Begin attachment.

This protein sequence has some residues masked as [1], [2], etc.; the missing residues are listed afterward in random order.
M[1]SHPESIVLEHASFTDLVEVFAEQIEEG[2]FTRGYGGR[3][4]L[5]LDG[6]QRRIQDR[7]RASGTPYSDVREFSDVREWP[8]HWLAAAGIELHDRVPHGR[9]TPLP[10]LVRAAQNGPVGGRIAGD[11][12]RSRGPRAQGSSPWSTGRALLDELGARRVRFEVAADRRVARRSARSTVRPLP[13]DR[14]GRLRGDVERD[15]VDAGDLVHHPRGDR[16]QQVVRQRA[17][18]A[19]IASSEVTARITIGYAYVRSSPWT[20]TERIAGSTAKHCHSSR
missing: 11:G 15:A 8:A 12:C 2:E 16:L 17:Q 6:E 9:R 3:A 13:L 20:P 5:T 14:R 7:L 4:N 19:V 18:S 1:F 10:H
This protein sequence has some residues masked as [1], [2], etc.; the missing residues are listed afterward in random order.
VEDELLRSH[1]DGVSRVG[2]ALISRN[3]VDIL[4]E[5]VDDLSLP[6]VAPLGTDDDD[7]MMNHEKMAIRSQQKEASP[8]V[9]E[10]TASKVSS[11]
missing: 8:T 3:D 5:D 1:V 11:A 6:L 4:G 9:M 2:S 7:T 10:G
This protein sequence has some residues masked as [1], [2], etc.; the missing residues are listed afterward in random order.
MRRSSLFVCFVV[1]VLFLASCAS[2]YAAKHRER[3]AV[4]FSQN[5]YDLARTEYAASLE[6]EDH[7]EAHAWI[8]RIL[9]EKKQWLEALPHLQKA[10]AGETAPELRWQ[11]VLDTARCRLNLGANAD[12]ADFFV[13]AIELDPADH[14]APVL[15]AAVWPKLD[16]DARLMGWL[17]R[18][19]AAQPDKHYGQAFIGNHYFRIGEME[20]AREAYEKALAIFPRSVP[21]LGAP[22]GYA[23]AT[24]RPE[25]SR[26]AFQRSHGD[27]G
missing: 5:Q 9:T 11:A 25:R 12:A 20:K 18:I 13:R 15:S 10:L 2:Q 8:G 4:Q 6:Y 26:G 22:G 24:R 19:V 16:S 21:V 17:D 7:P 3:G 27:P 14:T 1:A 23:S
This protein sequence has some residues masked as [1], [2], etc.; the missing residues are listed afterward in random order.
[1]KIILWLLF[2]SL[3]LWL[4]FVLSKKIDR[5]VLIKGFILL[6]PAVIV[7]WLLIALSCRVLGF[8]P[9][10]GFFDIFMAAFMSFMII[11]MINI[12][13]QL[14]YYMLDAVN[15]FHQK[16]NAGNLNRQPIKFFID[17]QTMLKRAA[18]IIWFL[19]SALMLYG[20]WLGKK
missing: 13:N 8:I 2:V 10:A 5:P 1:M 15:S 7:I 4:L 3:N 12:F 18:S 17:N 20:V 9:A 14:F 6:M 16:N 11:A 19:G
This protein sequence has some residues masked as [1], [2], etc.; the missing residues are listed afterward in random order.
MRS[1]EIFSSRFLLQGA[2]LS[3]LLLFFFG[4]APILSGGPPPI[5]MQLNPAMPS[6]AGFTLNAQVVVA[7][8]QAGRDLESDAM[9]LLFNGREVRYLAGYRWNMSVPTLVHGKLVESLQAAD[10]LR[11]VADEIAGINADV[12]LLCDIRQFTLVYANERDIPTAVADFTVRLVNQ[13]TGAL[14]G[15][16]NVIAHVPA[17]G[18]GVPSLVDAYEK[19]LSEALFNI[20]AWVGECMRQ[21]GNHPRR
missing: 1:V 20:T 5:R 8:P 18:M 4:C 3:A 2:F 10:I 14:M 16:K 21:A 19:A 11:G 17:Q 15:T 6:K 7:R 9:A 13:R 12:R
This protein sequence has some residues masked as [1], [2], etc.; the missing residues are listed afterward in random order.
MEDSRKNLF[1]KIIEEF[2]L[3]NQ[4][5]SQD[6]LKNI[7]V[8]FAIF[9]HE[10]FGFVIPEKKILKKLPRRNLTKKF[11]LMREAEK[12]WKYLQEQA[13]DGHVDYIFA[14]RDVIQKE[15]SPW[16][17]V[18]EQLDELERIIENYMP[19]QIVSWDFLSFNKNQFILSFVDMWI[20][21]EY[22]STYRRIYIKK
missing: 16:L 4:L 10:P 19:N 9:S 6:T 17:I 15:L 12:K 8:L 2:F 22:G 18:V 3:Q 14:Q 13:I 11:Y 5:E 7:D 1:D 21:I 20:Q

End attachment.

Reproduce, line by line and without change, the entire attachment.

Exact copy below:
This protein sequence has some residues masked as [1], [2], etc.; the missing residues are listed afterward in random order.
M[1]SHPESIVLEHASFTDLVEVFAEQIEEG[2]FTRGYGGR[3][4]L[5]LDG[6]QRRIQDR[7]RASGTPYSDVREFSDVREWP[8]HWLAAAGIELHDRVPHGR[9]TPLP[10]LVRAAQNGPVGGRIAGD[11][12]RSRGPRAQGSSPWSTGRALLDELGARRVRFEVAADRRVARRSARSTVRPLP[13]DR[14]GRLRGDVERD[15]VDAGDLVHHPRGDR[16]QQVVRQRA[17][18]A[19]IASSEVTARITIGYAYVRSSPWT[20]TERIAGSTAKHCHSSR
missing: 11:G 15:A 8:A 12:C 2:E 16:L 17:Q 6:E 9:R 3:A 13:L 20:P 5:T 14:R 7:L 4:N 19:V 18:S 1:F 10:H
This protein sequence has some residues masked as [1], [2], etc.; the missing residues are listed afterward in random order.
VEDELLRSH[1]DGVSRVG[2]ALISRN[3]VDIL[4]E[5]VDDLSLP[6]VAPLGTDDDD[7]MMNHEKMAIRSQQKEASP[8]V[9]E[10]TASKVSS[11]
missing: 8:T 3:D 5:D 1:V 11:A 6:L 4:G 9:M 2:S 7:T 10:G
This protein sequence has some residues masked as [1], [2], etc.; the missing residues are listed afterward in random order.
MRRSSLFVCFVV[1]VLFLASCAS[2]YAAKHRER[3]AV[4]FSQN[5]YDLARTEYAASLE[6]EDH[7]EAHAWI[8]RIL[9]EKKQWLEALPHLQKA[10]AGETAPELRWQ[11]VLDTARCRLNLGANAD[12]ADFFV[13]AIELDPADH[14]APVL[15]AAVWPKLD[16]DARLMGWL[17]R[18][19]AAQPDKHYGQAFIGNHYFRIGEME[20]AREAYEKALAIFPRSVP[21]LGAP[22]GYA[23]AT[24]RPE[25]SR[26]AFQRSHGD[27]G
missing: 5:Q 9:T 11:A 25:R 12:A 20:K 18:I 13:R 15:S 10:L 2:Q 8:G 4:Q 6:Y 26:G 22:G 24:R 19:V 16:S 21:V 17:D 7:P 3:G 27:P 14:T 1:A 23:S
This protein sequence has some residues masked as [1], [2], etc.; the missing residues are listed afterward in random order.
[1]KIILWLLF[2]SL[3]LWL[4]FVLSKKIDR[5]VLIKGFILL[6]PAVIV[7]WLLIALSCRVLGF[8]P[9][10]GFFDIFMAAFMSFMII[11]MINI[12][13]QL[14]YYMLDAVN[15]FHQK[16]NAGNLNRQPIKFFID[17]QTMLKRAA[18]IIWFL[19]SALMLYG[20]WLGKK
missing: 13:N 8:I 2:V 10:A 5:P 1:M 15:S 7:I 4:L 3:N 12:F 18:S 17:N 20:V 9:A 14:F 6:M 16:N 11:A 19:G
This protein sequence has some residues masked as [1], [2], etc.; the missing residues are listed afterward in random order.
MRS[1]EIFSSRFLLQGA[2]LS[3]LLLFFFG[4]APILSGGPPPI[5]MQLNPAMPS[6]AGFTLNAQVVVA[7][8]QAGRDLESDAM[9]LLFNGREVRYLAGYRWNMSVPTLVHGKLVESLQAAD[10]LR[11]VADEIAGINADV[12]LLCDIRQFTLVYANERDIPTAVADFTVRLVNQ[13]TGAL[14]G[15][16]NVIAHVPA[17]G[18]GVPSLVDAYEK[19]LSEALFNI[20]AWVGECMRQ[21]GNHPRR
missing: 1:V 20:T 5:R 8:P 18:M 4:C 3:A 2:F 10:I 14:M 16:K 21:A 19:A 11:G 17:Q 15:T 6:K 7:R 9:A 13:R 12:R
This protein sequence has some residues masked as [1], [2], etc.; the missing residues are listed afterward in random order.
MEDSRKNLF[1]KIIEEF[2]L[3]NQ[4][5]SQD[6]LKNI[7]V[8]FAIF[9]HE[10]FGFVIPEKKILKKLPRRNLTKKF[11]LMREAEK[12]WKYLQEQA[13]DGHVDYIFA[14]RDVIQKE[15]SPW[16][17]V[18]EQLDELERIIENYMP[19]QIVSWDFLSFNKNQFILSFVDMWI[20][21]EY[22]STYRRIYIKK
missing: 16:L 4:L 10:P 19:N 9:S 6:T 17:I 15:L 12:K 8:L 2:F 22:G 18:V 3:Q 14:Q 13:I 11:Y 5:E 7:D 1:D 21:I 20:Q